Second, I’m amazed at how I’ve gotten to impact non-believers because of those soccer games that I attend. Here’s a newsflash: those other parents need Christ and I hope that in some way they can catch a glimpse of Him through me and through my hubby who coaches. And, I’m a pretty out-going type and love to frequent said ‘uncreative cafes’ and strike up conversations with whoever. I’ve been known to surprise the person behind me with a free drink of their choice. When asked why, I usually respond that I felt like they just deserved a blessing today. Nothing more nothing less. And, my suburban home is the second home for many a kid on my block. Our house seems to be the happenin’ elementary kid hang-out. Of all the kids only one has parents who are involved in church and have a strong testament of faith. And most of their parents are working so hard to maintain a lifestyle that there is little family-time. I feel very blessed that God has provided for us to live somewhere that we shouldn’t be able to afford (yet we do through His provision) and I get to impact these chidlren’s lives. . So, I pray that in some way when they’re in my home they feel the peace that surpasses all understanding. I also pray for extra doses of patience with said kiddos, as sometimes my house is a little loud.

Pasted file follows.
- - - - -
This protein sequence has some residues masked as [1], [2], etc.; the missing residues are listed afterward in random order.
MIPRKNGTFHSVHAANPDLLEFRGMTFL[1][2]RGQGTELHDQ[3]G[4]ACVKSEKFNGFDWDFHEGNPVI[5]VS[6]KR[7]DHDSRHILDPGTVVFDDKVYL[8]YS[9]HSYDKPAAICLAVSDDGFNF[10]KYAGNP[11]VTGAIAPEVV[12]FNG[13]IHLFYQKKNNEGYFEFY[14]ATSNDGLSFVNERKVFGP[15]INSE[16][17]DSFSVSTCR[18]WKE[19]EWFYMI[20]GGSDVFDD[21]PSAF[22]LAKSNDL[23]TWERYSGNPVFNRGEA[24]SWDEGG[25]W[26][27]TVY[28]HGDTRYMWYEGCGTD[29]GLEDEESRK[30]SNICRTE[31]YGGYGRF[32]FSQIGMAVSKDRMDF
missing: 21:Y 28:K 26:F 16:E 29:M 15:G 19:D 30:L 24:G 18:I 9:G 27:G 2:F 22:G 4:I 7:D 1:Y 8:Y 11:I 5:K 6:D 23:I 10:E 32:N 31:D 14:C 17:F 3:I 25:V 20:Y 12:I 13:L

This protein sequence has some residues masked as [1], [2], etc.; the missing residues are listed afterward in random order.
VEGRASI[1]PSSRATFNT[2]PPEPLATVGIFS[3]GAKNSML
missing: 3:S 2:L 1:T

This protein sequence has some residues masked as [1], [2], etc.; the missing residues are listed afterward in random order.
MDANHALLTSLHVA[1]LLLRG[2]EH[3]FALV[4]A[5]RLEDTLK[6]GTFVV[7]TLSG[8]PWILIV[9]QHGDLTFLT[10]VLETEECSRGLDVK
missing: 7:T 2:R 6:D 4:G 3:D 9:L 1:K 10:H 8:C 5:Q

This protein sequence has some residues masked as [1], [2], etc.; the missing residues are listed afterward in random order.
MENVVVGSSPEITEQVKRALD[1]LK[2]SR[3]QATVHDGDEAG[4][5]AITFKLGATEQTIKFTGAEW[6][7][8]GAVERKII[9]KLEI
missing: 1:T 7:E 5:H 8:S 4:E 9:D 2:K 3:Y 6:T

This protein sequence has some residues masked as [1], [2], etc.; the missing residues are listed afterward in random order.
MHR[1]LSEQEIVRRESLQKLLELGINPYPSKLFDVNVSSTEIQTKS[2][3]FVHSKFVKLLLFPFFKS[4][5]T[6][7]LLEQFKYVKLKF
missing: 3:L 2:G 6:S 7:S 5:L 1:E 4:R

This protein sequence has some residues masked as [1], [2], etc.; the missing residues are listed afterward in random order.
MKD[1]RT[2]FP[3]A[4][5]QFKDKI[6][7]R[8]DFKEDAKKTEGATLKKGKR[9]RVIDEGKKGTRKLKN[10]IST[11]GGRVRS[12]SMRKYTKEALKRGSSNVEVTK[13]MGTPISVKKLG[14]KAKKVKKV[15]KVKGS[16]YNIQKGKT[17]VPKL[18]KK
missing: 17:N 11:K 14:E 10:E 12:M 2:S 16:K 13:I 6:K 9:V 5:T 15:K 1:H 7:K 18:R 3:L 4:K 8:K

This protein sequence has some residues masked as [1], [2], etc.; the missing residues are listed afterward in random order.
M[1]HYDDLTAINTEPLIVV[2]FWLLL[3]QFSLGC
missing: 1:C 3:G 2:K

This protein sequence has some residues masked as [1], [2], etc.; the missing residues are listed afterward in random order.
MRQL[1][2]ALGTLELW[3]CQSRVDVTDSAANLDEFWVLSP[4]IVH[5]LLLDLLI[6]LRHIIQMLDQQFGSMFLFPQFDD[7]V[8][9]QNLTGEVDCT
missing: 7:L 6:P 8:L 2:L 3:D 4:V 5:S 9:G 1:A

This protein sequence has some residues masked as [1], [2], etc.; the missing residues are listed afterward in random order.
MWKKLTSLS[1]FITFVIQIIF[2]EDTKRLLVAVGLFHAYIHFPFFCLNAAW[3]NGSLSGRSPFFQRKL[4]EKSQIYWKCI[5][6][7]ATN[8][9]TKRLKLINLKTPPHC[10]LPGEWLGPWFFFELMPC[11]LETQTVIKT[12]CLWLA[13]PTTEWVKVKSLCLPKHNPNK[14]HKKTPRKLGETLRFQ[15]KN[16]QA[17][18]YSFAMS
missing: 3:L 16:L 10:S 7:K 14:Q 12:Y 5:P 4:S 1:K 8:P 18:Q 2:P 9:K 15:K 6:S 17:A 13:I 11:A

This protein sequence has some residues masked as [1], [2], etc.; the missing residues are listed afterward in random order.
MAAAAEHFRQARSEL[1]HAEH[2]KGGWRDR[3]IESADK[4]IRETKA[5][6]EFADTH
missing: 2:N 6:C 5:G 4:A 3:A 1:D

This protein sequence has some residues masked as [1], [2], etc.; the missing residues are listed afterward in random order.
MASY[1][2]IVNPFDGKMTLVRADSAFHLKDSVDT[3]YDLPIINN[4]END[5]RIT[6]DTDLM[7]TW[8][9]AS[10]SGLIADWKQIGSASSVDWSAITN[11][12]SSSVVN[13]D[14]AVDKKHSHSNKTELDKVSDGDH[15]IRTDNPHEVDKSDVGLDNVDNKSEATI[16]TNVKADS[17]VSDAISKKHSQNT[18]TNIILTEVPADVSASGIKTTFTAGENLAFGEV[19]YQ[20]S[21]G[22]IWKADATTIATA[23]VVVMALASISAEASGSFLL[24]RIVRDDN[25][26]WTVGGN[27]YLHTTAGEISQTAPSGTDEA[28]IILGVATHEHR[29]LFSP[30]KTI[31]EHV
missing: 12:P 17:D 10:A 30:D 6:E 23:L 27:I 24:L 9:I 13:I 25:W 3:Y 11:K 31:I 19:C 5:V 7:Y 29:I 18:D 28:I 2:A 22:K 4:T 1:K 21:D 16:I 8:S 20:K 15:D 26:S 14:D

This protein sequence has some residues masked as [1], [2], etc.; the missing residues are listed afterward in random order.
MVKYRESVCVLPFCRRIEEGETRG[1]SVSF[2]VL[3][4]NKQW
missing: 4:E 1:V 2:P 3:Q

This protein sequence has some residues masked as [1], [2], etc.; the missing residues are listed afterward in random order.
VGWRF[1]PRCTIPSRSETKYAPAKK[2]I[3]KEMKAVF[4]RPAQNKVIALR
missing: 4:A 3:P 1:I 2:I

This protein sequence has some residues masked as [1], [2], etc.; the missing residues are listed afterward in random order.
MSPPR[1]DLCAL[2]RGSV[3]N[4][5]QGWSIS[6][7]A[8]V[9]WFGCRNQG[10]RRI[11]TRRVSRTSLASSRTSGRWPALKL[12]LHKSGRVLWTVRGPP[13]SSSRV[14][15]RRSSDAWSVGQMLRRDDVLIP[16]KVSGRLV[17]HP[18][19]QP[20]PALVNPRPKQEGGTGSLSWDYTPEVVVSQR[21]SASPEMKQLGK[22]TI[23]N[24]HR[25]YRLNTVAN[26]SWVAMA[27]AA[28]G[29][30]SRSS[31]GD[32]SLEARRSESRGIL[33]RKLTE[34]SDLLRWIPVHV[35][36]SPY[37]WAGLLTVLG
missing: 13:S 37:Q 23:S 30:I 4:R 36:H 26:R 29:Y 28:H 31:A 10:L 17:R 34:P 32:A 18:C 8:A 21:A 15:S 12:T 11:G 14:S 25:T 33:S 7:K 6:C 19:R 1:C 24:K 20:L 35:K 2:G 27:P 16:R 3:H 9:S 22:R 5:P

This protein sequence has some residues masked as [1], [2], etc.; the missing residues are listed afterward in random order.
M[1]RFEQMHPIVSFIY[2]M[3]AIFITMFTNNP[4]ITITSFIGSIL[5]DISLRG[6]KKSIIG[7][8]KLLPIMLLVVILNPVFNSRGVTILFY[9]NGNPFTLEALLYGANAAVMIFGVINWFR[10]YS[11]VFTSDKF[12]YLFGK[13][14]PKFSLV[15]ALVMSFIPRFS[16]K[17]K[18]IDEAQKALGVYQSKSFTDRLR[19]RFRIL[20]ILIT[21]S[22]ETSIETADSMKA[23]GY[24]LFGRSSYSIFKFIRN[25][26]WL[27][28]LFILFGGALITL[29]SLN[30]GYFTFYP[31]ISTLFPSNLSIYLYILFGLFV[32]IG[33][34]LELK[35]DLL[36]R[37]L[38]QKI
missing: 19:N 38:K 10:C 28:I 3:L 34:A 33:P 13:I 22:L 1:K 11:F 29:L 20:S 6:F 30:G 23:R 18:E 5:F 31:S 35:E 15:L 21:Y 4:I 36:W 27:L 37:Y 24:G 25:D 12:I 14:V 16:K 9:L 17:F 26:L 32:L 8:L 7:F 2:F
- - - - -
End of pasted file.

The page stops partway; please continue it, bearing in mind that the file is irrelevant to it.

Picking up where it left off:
Lastly, I agree that some small groups seem forced. However, my closest friends are those who I did small group with for three years. It takes time to build small groups that are REAL. It takes people comitted to being transparent and vulnerable. It takes people comitted to loving one another and speaking truth in love. It takes people who are willing to say what no one else is willing to say at times.

    It’s late and I’m operating on very little sleep as I scrapbooked in the ‘burbs from 6p-6a (where I got to talk to women about everything marriage, faith, kiddos), so I hope everything seemed coherent. Keep striving for the balance in your life and discovering the path God has marked out for you. No matter where He plants you it truly is an adventure that needs His guidance every step of the way.

  11. Renee,

    I agree..It’s the beauty of the gospel. God redeems all things and all people and uses the normal daily activities to do that.

  12. Maybe you should check on the definitions of snide and sarcasm. You classified people by what they wear, their hobbies and income level. Godly? I think not.

  13. Alison,

    I guess you did not read the entire post. Such as my comments below:

    “Can you say sarcasm-*sigh* Of course I know God redeems all things.”

    Relax and laugh a little.